Reading with Expression

Last weekend, we visited the son and his family, and I started to read a story to the 7-year-old, who stopped me and said, “Grandma, don’t read with expression.  You’re not supposed to read with expression.”


The daughter-in-law says this philosophy comes from his school, and I am a little concerned.  The child reads, but he is quick to inform me that he’s not too thrilled with anything that isn’t a graphic novel or at least has a lot of pictures.

The son has a plan for dealing with this, but the hubby and I have been brainstorming because we pick the 7-year-old up tomorrow to spend a week with us.  The boy knows that his grandpa and I read aloud when we travel, so I rescued a copy of Davy Crockett from my dad’s basement and I have a copy of The Marvelous Land of Oz, too.  The grandpa and I were thinking we might read from these while we’re traveling as well.  This child listened to us read Atlas Shrugged last summer, and he asked questions, too.  I know he’ll at least listen if we read.

The boy has had a hard time in first and second grade, and I think there are some obstacles to be overcome.  I have a bag ready for him in the van with colored pencils, mechanical pencils, and a journal, so that he can record what he sees (a la Diary of a Wimpy Kid).  I made him maps of everywhere we are going, too.

Maybe the 7-year-old was just having a bad day when he asked me not to read with expression, but kids used to be graded on whether they read with expression, didn’t they?  I don’t know how much difference a week can make, but I am hoping the grandpa and I can change his mind.

Reading just ought to be fun, you know?

Adventures in Grandmotherhood

We went to Ohio this weekend to help the son and daughter-in-law as they do some work on their house.  The son and his dad were in the basement.  The daughter-in-law was at class (she’s studying to be a nurse).  My job?  The grandsons, ages 5 and 7.

They had been pretty good all day, but I could tell they were tired of being cooped up and, truth be told, I wanted to get them away from the Wii and the video games.  (They were a lot more fun when they wanted to play with me), so, I told them I would take them shopping, but we weren’t going to buy anything.  My thought was that it was too cold for them to play outside and too cold for me to walk, and I would, at least,  get a little bit of exercise walking through the store.  They were up for it.  I gave them the choice of Wal-Mart or Meijer.  I would have preferred a mall, but there is no mall close to their house.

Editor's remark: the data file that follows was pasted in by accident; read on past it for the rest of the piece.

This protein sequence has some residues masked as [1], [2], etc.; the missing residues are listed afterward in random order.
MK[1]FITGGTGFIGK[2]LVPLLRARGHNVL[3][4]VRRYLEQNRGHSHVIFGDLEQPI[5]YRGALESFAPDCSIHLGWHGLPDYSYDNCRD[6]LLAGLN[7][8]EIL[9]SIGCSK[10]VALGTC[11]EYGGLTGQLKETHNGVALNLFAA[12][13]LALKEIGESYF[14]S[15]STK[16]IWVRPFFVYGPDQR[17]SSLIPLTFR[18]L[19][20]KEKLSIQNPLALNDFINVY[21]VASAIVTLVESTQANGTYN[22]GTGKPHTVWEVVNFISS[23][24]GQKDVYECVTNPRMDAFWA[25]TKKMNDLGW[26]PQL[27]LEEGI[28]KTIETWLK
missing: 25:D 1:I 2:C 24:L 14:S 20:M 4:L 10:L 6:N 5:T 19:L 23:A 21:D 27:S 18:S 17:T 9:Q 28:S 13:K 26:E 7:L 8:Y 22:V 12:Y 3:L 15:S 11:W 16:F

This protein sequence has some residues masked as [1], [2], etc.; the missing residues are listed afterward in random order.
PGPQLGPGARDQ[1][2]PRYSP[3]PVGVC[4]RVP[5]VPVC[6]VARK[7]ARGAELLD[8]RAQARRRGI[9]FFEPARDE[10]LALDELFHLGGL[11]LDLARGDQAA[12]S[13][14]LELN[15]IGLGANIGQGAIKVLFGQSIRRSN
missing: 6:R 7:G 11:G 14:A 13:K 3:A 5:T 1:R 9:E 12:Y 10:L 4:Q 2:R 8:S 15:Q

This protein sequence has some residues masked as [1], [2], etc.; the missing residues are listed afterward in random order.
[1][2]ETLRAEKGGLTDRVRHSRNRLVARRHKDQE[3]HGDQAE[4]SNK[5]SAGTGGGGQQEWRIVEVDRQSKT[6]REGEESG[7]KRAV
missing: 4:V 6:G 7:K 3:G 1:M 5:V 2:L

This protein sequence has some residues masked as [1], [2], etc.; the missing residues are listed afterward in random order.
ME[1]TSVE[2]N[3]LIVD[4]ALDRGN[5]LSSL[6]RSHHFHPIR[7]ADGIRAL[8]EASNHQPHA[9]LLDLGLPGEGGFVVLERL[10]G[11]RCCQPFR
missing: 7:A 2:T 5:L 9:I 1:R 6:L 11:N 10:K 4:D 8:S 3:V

They wanted Wal-Mart, so that’s where we headed.  I gave my usual lectures before we entered.  Crying?  We’d leave.  Run away from me?  We’d leave.  Et cetera, et cetera.  They got it.   And we had a pretty good time.

Then came the toy department.

The boys were stuck  on one aisle.  They wanted to hula with the hula hoops, and other kids were doing it, so…I let them.

Wal-Mart must hate grandmothers like me.

There were foam swords in the same aisle.  We stopped for a sword fight.  The boys moved politely when someone came down the aisle.

There were bouncy balls.  I let them bounce until RJ noticed that one of them could bounce 17 feet in the air, according to the label, and wound up to demonstrate.

I caught that ball just in time.  Whew!

There were cars on that aisle with buttons for sirens which screamed to the boys because, of course, RJ can read the invitation that says “try me” on each and every label.  There were Tonka toys like their daddy played with, including a fork lift with a lift that really went up and down.  There were…

Well.  You get the picture.

I don’t think I am quite as patient as I was when I was younger because, when we got to the end of that aisle, the boys were ready to go down another and I stopped them.

I told them I wanted to leave the store while I still liked them.

And they got it.

We left without incident and went to Speedway for a treat before returning home.  And we had a lot of fun.  But my advice to any grandmas out there who are thinking of investigating the toy aisle anywhere with their grandchildren is to keep away from the caffeine first.  Unless, of course, you are a much calmer grandma than I am. 🙂

October 2018